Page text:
Film Courage What do you think can be helpful for screenwriters when they look at the science behind writing and story?
Dr. Connie Shears, Associate Professor, Chapman University, Crean College of Health and Behavioral Sciences; Psychology: I think it’s profoundly helpful for a screenwriter to recognize the physiological processes that their audiences are experiencing. To have at least a minimal understanding of the visual and the auditory information that is being received is the same. Everybody’s eyes and ears work the same way but once that information is transduced into neural impulses in the brain that is where the screenwriter needs to understand that every person in there is working from a different schema, an organized set of their experiences, building up their own individual expectations.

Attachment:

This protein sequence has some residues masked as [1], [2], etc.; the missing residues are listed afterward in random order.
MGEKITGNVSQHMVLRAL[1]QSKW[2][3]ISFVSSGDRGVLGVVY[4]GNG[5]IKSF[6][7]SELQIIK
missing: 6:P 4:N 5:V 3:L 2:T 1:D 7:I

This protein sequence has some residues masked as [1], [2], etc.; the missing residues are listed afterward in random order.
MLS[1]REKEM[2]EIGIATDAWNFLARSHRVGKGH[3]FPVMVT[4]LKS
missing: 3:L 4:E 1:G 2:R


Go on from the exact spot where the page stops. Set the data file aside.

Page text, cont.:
Here is where the screenwriter can capitalize on general experiences. So in this day and age almost everybody has seen a movie or has watched video clips so there’s a certain amount of experience that exists at a general level. What can they do in their screenwriting to make that unique, to make that individual, to make their story stand out from the expected.
I think understanding the inner weaving of memory and language and emotion with the physical processes of what the audience is seeing or hearing is key to the way we dedicate our book to the success and of future storytellers.
I think storytelling will take on really fascinating new perspectives when screenwriters begin to consider the brain processes of the audience that they are telling the story to.
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